We spoke with Solicitor, Evan Vivian, at D’Angelo Legal about compensation for victims of crime.

If someone has suffered an injury as a result of an offence, then they may be entitled to compensation through the Criminal Injuries Compensation Act 2003 (the Act). A person may claim compensation if they:

  1. are a victim of an offence; and
  2. suffer an injury as a consequence of the commission of that offence

In limited circumstances, a close relative of a person who dies or is injured as a result of an offence may also seek compensation.

The assessment of compensation should conform to the assessment of damages for Personal Injuries at Common Law. A victim can therefore claim for loss of income both past and future, past and future medical expenses, travel expenses for treatment, and general pain and suffering.

However, a statutory limit applies to the amount of compensation that may be awarded by the Assessor and is dependent on the date the offence occurred. The maximum compensation that may be awarded for a single offence that occurred after 15 December 2003 is $75,000.

Depending on the circumstances of the offence, the maximum compensation may be increased to twice the statutory limit.

One aspect of the Act which has generated some debate recently was the interpretation of Section 39 of the Act which provides:

“If an assessor is satisfied —

(a)       that a person was injured as a consequence of the commission of an offence; and

(b)       that the injury was suffered when the person was committing a separate offence,  the assessor must not make a compensation award in favour of the person.”

At first glance, you might think that is fine, but imagine a situation where a group of people were smoking marijuana or in possession of a quantity of illicit drugs and one of them is sexually assaulted. The smoking and possession of those substances may constitute a crime. As the victim was committing a separate offence, the Assessor must not make an award for compensation! But was the criminal activity related to the criminal act of sexual assault? Under the current wording of the Act, the victim is unlikely to be entitled to Criminal Injuries Compensation.

In another example, imagine someone was shoplifting. As they were leaving the premises with their stolen items (stealing is a crime under the Criminal Code) they walk into the car park and are hit by a stolen car driven by an unlicensed driver who is under the influence of alcohol. They were not injured shoplifting, but badly injured by the stolen car. Arguably, under the current wording of the Act, this person would not be entitled to Compensation under the Act.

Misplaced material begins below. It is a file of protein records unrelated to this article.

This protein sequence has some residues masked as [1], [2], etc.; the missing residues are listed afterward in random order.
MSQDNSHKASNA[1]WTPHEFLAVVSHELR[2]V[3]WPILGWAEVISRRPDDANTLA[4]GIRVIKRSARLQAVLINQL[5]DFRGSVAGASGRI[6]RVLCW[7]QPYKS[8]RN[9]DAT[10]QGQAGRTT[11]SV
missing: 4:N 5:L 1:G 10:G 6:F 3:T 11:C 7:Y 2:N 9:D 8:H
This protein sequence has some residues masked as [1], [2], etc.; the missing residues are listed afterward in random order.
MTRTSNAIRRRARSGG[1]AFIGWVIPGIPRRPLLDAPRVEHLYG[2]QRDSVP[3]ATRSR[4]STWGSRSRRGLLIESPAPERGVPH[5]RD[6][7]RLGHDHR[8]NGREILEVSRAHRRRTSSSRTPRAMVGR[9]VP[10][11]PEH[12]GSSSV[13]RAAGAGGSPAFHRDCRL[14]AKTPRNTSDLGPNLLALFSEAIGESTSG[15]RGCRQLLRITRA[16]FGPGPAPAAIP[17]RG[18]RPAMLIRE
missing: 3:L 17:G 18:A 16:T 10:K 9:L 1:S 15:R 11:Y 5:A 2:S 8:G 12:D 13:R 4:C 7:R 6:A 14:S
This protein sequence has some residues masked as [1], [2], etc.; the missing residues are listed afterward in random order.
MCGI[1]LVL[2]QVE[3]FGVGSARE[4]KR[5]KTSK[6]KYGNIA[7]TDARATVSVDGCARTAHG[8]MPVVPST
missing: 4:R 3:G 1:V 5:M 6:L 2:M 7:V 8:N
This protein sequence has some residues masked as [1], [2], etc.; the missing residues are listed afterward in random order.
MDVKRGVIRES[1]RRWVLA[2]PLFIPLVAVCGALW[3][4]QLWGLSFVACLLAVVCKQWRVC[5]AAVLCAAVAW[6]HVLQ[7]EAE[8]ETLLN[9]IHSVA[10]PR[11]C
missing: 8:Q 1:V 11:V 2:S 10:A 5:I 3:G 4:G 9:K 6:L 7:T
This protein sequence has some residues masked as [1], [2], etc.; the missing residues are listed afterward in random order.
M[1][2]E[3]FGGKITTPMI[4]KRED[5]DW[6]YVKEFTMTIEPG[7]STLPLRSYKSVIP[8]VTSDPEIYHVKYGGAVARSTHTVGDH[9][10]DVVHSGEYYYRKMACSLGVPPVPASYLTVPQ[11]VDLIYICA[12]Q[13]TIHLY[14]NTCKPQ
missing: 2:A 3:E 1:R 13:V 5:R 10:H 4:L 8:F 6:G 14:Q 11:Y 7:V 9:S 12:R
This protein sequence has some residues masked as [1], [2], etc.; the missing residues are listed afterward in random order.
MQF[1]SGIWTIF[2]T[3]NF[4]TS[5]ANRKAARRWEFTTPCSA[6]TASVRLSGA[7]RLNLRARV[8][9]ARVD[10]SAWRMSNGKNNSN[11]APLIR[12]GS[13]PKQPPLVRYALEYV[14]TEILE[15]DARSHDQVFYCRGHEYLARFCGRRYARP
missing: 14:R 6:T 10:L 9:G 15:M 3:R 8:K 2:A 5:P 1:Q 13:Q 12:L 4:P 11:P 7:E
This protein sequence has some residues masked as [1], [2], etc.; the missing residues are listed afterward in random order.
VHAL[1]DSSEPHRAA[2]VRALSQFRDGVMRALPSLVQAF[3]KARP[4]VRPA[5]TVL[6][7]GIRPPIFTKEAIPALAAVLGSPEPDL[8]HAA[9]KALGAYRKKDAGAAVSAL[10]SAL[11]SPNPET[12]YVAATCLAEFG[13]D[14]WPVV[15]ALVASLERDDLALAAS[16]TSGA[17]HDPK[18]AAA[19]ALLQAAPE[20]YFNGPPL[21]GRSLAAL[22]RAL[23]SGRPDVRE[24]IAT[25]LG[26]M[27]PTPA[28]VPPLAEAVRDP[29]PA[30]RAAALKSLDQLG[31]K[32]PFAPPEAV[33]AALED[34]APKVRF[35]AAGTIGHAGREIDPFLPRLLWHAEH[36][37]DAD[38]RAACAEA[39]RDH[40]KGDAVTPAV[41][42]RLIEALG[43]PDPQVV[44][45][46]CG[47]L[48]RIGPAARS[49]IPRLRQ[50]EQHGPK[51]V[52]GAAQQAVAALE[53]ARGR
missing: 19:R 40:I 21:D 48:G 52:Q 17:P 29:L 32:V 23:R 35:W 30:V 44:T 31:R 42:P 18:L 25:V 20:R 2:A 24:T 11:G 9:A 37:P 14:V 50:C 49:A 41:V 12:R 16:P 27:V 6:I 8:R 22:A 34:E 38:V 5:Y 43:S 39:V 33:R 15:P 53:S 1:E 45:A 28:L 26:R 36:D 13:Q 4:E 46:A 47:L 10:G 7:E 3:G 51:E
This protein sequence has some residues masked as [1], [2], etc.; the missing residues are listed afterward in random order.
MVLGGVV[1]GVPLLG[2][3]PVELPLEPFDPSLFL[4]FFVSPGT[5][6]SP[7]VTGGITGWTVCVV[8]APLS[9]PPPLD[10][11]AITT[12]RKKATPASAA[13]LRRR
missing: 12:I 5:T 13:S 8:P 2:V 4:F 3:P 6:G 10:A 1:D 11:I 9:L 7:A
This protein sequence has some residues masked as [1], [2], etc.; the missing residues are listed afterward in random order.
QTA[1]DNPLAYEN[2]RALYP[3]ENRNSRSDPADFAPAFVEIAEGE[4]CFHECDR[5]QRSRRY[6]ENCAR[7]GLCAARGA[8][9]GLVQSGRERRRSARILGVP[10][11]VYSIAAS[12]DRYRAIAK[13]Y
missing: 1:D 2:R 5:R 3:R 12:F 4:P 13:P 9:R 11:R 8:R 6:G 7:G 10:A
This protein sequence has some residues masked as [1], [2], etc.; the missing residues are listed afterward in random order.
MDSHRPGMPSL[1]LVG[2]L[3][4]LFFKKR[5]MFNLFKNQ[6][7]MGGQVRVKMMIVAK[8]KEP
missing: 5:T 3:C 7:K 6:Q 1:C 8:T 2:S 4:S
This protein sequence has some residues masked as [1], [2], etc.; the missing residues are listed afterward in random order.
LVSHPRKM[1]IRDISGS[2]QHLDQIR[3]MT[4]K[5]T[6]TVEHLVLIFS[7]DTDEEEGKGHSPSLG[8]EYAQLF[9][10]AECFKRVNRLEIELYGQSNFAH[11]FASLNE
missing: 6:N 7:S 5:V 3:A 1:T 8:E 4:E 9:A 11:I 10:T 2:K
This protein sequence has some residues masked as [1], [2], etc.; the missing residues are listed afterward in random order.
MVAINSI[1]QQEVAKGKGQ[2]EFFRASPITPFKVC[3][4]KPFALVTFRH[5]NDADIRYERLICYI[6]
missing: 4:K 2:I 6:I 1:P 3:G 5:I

The Law Society has written to the Honourable Attorney General to request a review of Section 39 of the Act. The Government has said that they will look at the Act as part of the ongoing process to balance the needs of the victim with offenders and the WA community.

Assessment of Damages

The assessment of damages for Criminal Injuries Compensation is based on Common Law principles. This means that although the maximum compensation for a single offence is currently $75,000, the Assessor for Criminal Injuries does not look at victims injuries and “fit” the injury into a sliding scale between $0 and $75,000. You are able to claim for past and future loss of income and medical expenses, pain and suffering (known as general damages) and in some circumstances voluntary services provided to you by others (such as cleaning, cooking etc.).

The Assessor will also look at the behaviour of the victim when assessing the level of compensation that may be awarded. The Assessor may reduce or refuse an award for compensation. Some of the matters the Assessor will take into consideration are:

  • If the victim does not assist in the investigation of the crime;
  • If the Assessor believes some or all of the compensation may be given to the offender;
  • If the victim contributed to the offence in some way (such as conduct, that although not in itself is an offence, it is sufficient that the Assessor may reduce the award).

The intention of the Act is for Criminal Injuries Compensation to be awarded only as a last resort. If claims can be made through Motor Vehicle, Public Liability or Workers’ Compensation Insurance then Criminal Injuries Compensation may not be applicable.

Any award paid by the Assessor is subject to recovery by the State against the offender.

There are no provisions for legal fees in Criminal Injuries Compensation claims. That means that we are unable to include your costs for legal fees when you make your claim for compensation. D’Angelo Legal does not charge for your initial consultation should you wish to make an appointment to discuss your potential claim. We are more than happy to take your call; our office number is 08 9381 1147.

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